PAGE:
In a large pot of boiling water, cook the rice for 10 minutes and then drain.  Meanwhile, melt the butter in a large heavy pot.  Add the spices and stir.  Add half the drained rice, the fruit, and then remaining rice.  With the handle of a wooden spoon make three holes all the way to the bottom of the pot.  Cover and cook on low 35-40 minutes.  Spoon the rice onto a platter, remove the cardamom pods, top with the almonds, and serve.

Published in: on November 18, 2010 at 9:59 pm  Comments (16)  
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Another Pomegranate Week Recipe: Pomegranate Cranberry Compote

cranberry sauce

Cranberry sauce has been a serious point of contention in our house for years.  My mom is deeply wedded to the jellied version directly from the can.  As far as she is concerned, if it’s not sickeningly sweet and in the shape of a can, it’s not cranberry sauce.  I like my cranberry sauce sweet, but my opposition to all foods that wiggle prevents me from taking her side in the great cranberry debate.  Jellied cranberry sauce is only one step removed from my dreaded nemesis: raspberry gelatin.  Ick.   My step-dad, on the other hand, is a big fan of cranberry chutney; chunky and spicy and a bit sour. Chutney, compete with caramelized onions, garlic, and raisins, is awesome on grilled cheese as well as turkey dinner.  But my brother, who hates onions in any form, turns his nose up at this chutney.

Which is why, every year, we have at least two, and sometimes three different versions of cranberry sauce on the Thanksgiving table.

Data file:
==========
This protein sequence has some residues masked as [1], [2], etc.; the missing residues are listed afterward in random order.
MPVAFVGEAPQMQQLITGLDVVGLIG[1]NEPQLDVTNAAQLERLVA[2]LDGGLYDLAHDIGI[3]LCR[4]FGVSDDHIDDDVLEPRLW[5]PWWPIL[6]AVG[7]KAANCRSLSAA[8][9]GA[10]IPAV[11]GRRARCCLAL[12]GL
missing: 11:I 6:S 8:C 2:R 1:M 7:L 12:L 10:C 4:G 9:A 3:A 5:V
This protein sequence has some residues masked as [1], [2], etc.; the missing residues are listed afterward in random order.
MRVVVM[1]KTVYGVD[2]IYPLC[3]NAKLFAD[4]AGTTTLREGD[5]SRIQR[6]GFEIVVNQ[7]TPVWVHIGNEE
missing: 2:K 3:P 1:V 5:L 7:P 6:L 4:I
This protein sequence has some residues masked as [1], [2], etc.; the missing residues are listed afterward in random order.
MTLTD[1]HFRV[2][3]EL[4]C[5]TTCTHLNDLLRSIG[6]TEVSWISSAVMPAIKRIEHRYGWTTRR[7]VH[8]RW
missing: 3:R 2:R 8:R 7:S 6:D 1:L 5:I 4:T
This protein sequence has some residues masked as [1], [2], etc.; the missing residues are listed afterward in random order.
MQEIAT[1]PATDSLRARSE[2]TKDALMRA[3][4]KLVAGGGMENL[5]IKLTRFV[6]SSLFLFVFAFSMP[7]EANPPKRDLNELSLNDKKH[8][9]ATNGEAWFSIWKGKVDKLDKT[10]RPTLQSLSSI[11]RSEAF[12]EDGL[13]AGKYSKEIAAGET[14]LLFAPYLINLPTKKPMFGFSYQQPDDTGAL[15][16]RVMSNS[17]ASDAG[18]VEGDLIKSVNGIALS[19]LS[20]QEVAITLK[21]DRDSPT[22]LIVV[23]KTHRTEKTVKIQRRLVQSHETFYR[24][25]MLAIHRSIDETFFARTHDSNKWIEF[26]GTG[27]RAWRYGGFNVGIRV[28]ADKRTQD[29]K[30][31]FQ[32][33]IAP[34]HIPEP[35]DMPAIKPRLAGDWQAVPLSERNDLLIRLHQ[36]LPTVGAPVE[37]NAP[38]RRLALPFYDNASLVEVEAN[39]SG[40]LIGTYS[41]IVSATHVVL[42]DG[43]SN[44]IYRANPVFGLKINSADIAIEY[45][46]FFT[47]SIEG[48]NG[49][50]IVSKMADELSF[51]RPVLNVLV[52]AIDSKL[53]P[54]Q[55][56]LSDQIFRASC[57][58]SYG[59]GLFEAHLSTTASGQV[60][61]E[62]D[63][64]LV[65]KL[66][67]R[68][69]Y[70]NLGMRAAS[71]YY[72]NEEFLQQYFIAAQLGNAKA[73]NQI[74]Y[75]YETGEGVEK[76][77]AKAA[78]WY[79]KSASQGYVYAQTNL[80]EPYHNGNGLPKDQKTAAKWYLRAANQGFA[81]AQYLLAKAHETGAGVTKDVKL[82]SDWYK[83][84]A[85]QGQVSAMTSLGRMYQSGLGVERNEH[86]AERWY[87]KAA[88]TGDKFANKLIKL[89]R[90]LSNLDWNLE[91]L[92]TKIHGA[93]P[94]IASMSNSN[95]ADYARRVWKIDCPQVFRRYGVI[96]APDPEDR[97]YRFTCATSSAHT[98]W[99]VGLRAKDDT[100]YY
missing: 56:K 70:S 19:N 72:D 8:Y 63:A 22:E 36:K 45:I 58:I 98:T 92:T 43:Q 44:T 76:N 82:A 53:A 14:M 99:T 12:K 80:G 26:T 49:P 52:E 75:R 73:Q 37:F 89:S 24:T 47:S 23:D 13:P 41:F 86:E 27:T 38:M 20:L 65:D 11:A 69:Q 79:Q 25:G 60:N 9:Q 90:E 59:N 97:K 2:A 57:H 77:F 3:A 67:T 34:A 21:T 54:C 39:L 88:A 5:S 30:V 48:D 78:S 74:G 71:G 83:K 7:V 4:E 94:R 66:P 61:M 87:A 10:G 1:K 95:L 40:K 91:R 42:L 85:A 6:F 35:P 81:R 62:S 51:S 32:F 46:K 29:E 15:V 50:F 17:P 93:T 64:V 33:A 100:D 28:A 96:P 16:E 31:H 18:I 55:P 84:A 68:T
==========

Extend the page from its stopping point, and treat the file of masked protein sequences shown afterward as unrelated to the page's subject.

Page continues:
thanksgiving cranberry sauceBut this year will be different.  I think I have finally found the common ground.  Sweet, but not too sweet.  Chunky, onion free, and complex.  This is a cranberry compote to please them all. If you haven’t encountered the combination of cranberry and pomegranate you’re in for a treat.  Not only is the color deep, rich and beautiful on the holiday table, but the taste is succulent and fresh. The pomegranate arils pop in your mouth for an extra layer of texture.

And while certainly lovely in a pretty bowl next to the mashed potatoes and stuffing and pumpkin pie, I’m a big fan of cranberry sauce as an all-purpose condiment.  Particularly this cranberry compote.  Try it mixed with a bit of mayonnaise as a cranberry spread for roast beef sandwiches.  Layer with plain yogurt and sprinkle with granola for a breakfast parfait.  Or serve it with apple honey cake as a fantastic dessert, as I will be doing tomorrow evening at my POM Wonderful dinner party.